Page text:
False: Red flames on stovetops are a result of people being sold gas mixed with higher doses of oxygen to increase their consumption cost.

By: Arron Williams
October 11 2022

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False: Red flames on stovetops are a result of people being sold gas mixed with higher doses of oxygen to increase their consumption cost.


The Verdict False

Red flames on a stovetop are a sign of appliance faults, issues or blockages, and potential indications of carbon monoxide leakage.

Claim ID 105f5d2f


A recent post by the Facebook page Pontefract Hot Tub Hire claims that red flames on a gas stove top result from gas being mixed with higher doses of oxygen to increase consumption costs. The post warns readers to check their gas flames. According to the post, blue flames mean all is well, and red flames mean gas is burning at a lower temperature, thus increasing consumption costs. The post associates this with some kind of ploy, stating, "they are selling you gas mixed with a higher dose of oxygen." The post has gained over 1,000 shares and more than 20,000 views. 

In fact

There is no evidence that red flames on a gas stove result from someone selling gas mixed with higher oxygen rates to increase costs. However, there are a variety of causes of red flames, which can give reason to be concerned.

Red flames emitting from a gas stove, as mentioned in the U.K. Health and Safety Executive pamphlet on Gas Appliances, can be an indication that carbon monoxide is being released due to a fault in the appliance or a blockage. Carbon monoxide is deadly, partly because it is hard to detect, with no discernible smell or visibility. Exposure can kill unsuspecting victims through constant exposure. The symptoms of early carbon monoxide poisoning include tiredness, headaches, nausea, and pain in the arms or chest, and are easily confused with flu symptoms or general fatigue. Orange or red flames from a gas stove are an indicator that the appliance might need checking for faults to prevent carbon monoxide poisoning and to ensure it is safe to use. Other indications that may result in a red flame include blocked flues, faulty installations – including incorrect orifices – and blockages in the appliance due to built-up soot in the burners, according to home and design magazine Hunker.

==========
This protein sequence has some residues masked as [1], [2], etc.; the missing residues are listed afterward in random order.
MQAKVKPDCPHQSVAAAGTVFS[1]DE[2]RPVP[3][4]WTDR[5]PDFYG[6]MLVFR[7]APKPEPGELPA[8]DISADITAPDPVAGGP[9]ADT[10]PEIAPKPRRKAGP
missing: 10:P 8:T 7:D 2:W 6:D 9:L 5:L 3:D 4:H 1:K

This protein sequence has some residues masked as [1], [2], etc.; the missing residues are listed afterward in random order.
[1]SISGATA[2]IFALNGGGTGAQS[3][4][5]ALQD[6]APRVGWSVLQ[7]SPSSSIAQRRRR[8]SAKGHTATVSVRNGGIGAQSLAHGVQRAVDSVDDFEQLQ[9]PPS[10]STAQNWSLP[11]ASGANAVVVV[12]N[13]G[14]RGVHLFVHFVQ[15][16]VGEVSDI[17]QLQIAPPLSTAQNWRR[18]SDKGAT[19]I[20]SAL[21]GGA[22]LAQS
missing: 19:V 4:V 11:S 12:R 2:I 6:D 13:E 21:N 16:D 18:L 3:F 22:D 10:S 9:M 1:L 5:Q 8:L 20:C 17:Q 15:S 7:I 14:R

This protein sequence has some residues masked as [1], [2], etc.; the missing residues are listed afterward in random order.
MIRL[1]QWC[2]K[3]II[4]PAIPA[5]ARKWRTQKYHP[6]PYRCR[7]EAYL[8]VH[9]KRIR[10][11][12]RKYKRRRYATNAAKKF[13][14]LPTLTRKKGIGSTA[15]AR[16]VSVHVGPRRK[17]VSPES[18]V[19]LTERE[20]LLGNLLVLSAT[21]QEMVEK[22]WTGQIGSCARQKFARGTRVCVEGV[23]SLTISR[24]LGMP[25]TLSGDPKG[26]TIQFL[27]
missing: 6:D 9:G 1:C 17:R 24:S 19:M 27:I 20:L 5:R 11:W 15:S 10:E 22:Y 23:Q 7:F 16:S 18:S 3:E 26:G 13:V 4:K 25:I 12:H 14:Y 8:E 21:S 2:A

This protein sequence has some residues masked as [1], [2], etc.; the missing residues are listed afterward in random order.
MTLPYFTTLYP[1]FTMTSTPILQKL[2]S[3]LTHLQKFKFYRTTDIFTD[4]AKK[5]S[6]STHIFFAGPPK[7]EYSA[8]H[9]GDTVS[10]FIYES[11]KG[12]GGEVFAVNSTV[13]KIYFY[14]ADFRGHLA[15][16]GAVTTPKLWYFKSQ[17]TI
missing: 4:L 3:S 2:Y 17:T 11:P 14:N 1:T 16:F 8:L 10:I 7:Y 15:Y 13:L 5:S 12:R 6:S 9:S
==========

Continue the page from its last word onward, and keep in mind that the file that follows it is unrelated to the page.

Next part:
This claim is potentially harmful as it ignores the concerns of carbon monoxide poisoning and potential stove faults. The post does not present factual information and ignores the safety concerns that red flames indicate. If your stove has a red flame, it is important to contact a technician to check the appliance, due to the potential dangers of carbon monoxide poisoning and because red flames usually indicate a fault.

The verdict

Red flames are signs of a fault in an appliance and a potential indication that a stove is releasing carbon monoxide. There is no evidence red flames indicate a scheme to sell low-quality gas to increase consumption costs. Therefore, this claim has been marked as false.

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